The move at Samsung's display unit comes as the two companies work to strengthen their business ties, even as they compete in the global smartphone marketplace.
Samsung Electronics has been assembling a group of about 200 people whose sole responsibility will be to create and build displays for Apple devices, including iPads and MacBooks. The creation of the new Apple display team at Samsung Display Co. comes as the two companies work to strengthen their business ties
and will only share information about the department within the group, according to an April 15 report by BloombergBusiness
The special Apple display team started up on April 1 and also helps with sales, people with direct knowledge of the matter told BloombergBusiness
, according to the report. The move by Samsung comes as the company "is relying more on its display and semiconductor units after falling into a tie with Apple for leadership of the global smartphone market," the article said. "Relations between the companies thawed after they dropped all [earlier patent-infringement] lawsuits against each other outside the U.S., and Apple is now the biggest external customer for Samsung components, one of the people familiar said."
Samsung and Apple had been at odds in courtrooms around the world in recent years as they filed lawsuits and countersuits against each other, alleging that they had violated patents held by one another in some of their most popular smartphone models. Eventually, the two companies dropped their claims against each other to end what had become a huge and potentially much more costly legal battle.
Jerry Kang, an analyst with research firm IHS, told BloombergBusiness
that the new Apple-focused display team created by Samsung "implies that the relationship between Samsung and Apple has improved. This also suggests that Samsung Display will win screen orders from Apple, such as for the Apple Watch," he added.
Samsung has also been developing a closer relationship with Apple in the semiconductor market, as the company builds Apple's A9 processor chips at a plant in South Korea for the next iPhone model, sources told BloombergBusiness
. The new deal brings back business for Samsung that had previously been lost to Taiwan Semiconductor Manufacturing Co., the article said.
The fresh Apple display and semiconductor business is good news for Samsung, which continues to battle its way back from several tough financial quarters. Samsung's latest first-quarter estimates show operating income that was lower than the same period a year ago, but higher than the average estimates from 36 financial analysts. The company released the estimated first-quarter figures on April 7 as a preview in advance of its full quarterly earnings report, which is due later this month.
Samsung's operating income for the quarter fell 31 percent to about $5.4 billion (5.9 trillion South Korean won) in the first quarter ending March 31. That figure was higher than the 5.5 trillion won that was expected by the 36 financial analysts. At the same time, Samsung's sales are expected to fall some 12 percent in the quarter, compared with the same period one year ago.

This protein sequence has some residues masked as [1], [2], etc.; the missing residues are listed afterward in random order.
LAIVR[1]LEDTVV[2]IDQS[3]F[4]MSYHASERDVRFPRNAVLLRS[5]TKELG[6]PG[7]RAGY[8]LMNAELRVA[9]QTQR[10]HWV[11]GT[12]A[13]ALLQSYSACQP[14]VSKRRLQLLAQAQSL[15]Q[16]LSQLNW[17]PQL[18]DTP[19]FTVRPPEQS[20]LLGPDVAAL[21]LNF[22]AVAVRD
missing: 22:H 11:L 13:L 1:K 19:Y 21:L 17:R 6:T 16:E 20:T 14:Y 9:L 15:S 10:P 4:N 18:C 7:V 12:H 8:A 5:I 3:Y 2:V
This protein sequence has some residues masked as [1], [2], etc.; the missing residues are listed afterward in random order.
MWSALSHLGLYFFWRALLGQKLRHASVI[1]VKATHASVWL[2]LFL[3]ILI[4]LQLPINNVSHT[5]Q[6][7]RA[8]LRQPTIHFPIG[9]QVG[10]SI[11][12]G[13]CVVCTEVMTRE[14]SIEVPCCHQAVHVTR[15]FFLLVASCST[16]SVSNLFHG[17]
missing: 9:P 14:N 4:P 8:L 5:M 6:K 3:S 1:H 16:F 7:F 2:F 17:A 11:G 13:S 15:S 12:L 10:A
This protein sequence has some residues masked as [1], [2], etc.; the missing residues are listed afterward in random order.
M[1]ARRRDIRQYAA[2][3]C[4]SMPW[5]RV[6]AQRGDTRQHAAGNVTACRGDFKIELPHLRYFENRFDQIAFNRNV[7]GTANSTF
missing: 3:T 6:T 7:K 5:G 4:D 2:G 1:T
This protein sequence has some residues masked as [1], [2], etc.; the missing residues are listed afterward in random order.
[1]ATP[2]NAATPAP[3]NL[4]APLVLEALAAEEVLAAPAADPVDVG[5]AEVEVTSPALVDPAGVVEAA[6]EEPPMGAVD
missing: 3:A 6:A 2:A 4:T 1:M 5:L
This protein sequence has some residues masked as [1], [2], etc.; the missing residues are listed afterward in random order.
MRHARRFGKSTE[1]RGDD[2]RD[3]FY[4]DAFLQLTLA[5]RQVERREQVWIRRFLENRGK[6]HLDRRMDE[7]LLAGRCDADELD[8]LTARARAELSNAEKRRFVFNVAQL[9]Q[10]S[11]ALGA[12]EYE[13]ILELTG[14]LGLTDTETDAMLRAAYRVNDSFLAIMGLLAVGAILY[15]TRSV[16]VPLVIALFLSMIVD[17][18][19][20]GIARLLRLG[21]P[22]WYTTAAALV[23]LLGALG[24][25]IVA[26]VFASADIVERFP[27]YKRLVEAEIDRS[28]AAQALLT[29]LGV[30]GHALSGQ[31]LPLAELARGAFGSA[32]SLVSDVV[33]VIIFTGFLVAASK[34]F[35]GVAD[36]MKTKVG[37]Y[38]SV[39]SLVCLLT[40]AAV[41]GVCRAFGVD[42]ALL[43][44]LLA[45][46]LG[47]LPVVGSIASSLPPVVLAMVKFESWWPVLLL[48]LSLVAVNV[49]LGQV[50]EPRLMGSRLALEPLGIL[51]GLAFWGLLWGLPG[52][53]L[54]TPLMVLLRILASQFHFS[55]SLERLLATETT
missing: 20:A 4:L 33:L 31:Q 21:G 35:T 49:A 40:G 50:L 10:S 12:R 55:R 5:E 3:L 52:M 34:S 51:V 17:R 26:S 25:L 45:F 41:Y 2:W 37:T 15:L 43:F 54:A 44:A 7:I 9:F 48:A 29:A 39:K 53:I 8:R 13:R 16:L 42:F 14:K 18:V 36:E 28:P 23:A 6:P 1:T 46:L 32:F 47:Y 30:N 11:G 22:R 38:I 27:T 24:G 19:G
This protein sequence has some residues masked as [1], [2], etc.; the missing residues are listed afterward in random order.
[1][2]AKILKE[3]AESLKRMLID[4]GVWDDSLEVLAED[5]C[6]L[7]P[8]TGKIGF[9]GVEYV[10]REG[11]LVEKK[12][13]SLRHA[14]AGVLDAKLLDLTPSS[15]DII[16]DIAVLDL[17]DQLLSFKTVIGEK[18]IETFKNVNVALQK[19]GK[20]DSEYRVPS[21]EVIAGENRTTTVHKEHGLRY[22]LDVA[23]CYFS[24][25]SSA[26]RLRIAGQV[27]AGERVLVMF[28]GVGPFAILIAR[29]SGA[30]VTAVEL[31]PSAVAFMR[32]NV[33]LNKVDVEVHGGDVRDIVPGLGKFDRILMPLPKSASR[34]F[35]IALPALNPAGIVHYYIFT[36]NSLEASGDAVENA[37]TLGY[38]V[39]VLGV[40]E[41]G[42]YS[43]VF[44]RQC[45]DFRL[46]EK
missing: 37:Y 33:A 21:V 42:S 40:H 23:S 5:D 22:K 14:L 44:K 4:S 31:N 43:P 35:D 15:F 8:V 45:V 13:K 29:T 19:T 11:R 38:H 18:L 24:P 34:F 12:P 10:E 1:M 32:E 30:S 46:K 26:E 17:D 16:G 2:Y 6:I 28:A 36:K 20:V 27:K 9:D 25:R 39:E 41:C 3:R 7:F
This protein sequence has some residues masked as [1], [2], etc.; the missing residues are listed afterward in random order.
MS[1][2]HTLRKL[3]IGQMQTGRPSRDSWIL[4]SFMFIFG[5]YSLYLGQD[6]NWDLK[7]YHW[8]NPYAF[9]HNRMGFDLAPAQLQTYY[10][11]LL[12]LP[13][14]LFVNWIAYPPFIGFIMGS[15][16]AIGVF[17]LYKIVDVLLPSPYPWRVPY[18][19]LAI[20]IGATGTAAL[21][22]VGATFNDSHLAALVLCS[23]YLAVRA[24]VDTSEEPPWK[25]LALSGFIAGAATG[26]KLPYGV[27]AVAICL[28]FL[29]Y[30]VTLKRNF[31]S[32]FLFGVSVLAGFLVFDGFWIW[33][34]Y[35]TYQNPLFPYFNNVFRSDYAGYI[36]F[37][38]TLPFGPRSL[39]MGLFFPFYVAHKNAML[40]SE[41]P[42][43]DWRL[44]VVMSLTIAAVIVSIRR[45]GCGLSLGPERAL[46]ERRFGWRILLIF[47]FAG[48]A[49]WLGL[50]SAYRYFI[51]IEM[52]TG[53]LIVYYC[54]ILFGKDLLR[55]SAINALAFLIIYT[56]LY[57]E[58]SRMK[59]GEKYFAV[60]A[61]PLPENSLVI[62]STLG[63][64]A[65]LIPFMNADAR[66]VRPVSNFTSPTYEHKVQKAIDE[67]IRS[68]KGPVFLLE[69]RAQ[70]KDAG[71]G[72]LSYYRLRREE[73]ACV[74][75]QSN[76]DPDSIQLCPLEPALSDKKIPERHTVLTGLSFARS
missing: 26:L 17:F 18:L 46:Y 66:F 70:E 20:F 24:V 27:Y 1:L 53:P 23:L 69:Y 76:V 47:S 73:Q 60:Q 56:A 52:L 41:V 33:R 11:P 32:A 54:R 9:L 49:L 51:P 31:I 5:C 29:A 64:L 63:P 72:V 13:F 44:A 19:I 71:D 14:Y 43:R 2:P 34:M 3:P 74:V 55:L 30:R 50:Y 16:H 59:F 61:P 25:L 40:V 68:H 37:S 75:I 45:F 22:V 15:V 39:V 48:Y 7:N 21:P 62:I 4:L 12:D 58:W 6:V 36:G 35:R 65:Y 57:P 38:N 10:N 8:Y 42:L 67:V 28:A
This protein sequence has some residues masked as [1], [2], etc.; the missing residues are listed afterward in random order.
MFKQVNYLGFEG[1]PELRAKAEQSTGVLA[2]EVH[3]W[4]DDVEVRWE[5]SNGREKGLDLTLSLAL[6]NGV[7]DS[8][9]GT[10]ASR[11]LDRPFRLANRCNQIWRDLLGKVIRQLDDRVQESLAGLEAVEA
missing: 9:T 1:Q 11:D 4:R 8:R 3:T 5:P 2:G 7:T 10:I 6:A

Samsung has been hard hit the last several quarters by lower sales of its mobile phones, which have been giving way to cheaper phones from Chinese handset makers, and from stiffer competition from Apple and its latest iPhone 6 smartphones and from other competitors, according to earlier eWEEK
reports. Much of the sales slump likely was due to consumers who were waiting to see the then-new iPhones and Samsung's own replacement for its then-flagship Galaxy S5 phone.
The company is hoping for a big financial turnaround in the near future as its all-new, redesigned and flashier flagship smartphones, the Galaxy S6 and the Galaxy S6 Edge, went on sale to consumers in 20 countries, including the United States, on April 10 after almost two months of intense build-up in the marketplace.
The new Galaxy S6 and Galaxy S6 Edge smartphones are selling so well and have been attracting so much consumer interest and so many preorders that the company is already boosting its production targets for the new devices. Instead of producing 7 million Galaxy S6 and S6 Edge devices in April, Samsung has placed orders for an extra 1 million units, boosting its order to 8 million smartphones for the month, according to earlier reports. Samsung had previously said it had ordered 5 million of the smartphones for March, bringing the total production for the two months to 13 million phones.
The new Galaxy S6 smartphones have been well-received so far, giving some credence to Samsung's hopes that they will hit the mark when it comes to taking on the iPhone 6 and the iPhone 6 Plus around the world. The improvements in the new S6 smartphones over the previous Galaxy S5 model are many and range from a chassis made of aircraft-grade aluminum to a higher-resolution 5.1-inch, quad HD Super AMOLED (Super active-matrix organic LED) display, Samsung's latest eight-core 64-bit Exynos 7 processors, and new LPDDR4 flash RAM and non-expandable UFS 2.0 flash storage that will be available in three capacities: 32GB, 64GB and 128GB.
A successful launch for the new Galaxy smartphones is very important for Samsung as it continues to battle its way out of its slump. Late last year, Samsung revealed that it would pare its model line and cut production costs to better compete, according to earlier eWEEK